Des Moines - As Republican candidates crisscross Iowa seeking last-minute support, the Democratic Party is ignoring the field and focusing on front-runner Mitt Romney.
Today in a Des Moines press conference the DNC turned to a former factory worker who lost his job in the 1990’s to attack what it calls Mitt Romney “job killing record” in the private sector.
Randy Johnson, a former union official at an Indiana paper plant that Bain Capital purchased and then sold after labor discussions broke down in 1995 said of Romney, “I really feel that he didn’t care about the workers.”
Johnson said he’s telling his story now to let voters decide for themselves whether Romney should be president.
Now employed by the United Steelworkers Union in Pittsburgh, Johnson admitted Bain likely acted legally in its dealings with Ampad, but he’s accusing Romney of getting rich at the expense of workers.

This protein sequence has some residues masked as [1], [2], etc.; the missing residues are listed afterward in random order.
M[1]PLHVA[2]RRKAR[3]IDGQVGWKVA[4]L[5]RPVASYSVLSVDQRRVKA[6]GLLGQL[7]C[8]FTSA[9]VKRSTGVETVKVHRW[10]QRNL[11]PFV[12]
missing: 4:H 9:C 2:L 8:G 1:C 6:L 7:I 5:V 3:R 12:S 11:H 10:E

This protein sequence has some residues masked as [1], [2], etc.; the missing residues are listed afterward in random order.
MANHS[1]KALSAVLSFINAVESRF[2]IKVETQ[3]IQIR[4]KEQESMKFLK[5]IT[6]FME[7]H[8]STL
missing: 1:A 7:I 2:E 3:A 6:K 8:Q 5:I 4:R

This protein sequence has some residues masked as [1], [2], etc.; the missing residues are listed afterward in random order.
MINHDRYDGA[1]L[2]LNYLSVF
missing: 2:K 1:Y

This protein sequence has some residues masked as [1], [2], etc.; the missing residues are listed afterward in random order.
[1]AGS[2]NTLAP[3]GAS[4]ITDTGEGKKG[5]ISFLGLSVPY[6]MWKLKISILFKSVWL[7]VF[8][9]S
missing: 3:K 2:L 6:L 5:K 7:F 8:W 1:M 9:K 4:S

“They let Ampad go bankrupt and they made 100 million…tell me there’s nothing wrong with that.”
This is not the first time Johnson’s story has been used as a political weapon against Mitt Romney. In 1994 Democrats used Johnson’s story in television ads attacking Romney during his campaign against then incumbent Sen. Edward Kennedy.
Romney’s 14-year tenure at Bain has been a frequent target of attack from the Obama re-election team and his Republican rivals.
Romney claims during his time at the firm Bain created a net total of 100,000 jobs, but he’s also acknowledged not all of the investments have worked out.
“We invested in over 100 different businesses,” he said last month on MSNBC’s “Morning Joe,” “and in those businesses, many were successful, added lots and lots of jobs. Some were not successful. That is the nature of free enterprise.”
On the campaign trail Romney argues that private sector experience is what’s needed to turn around the economy.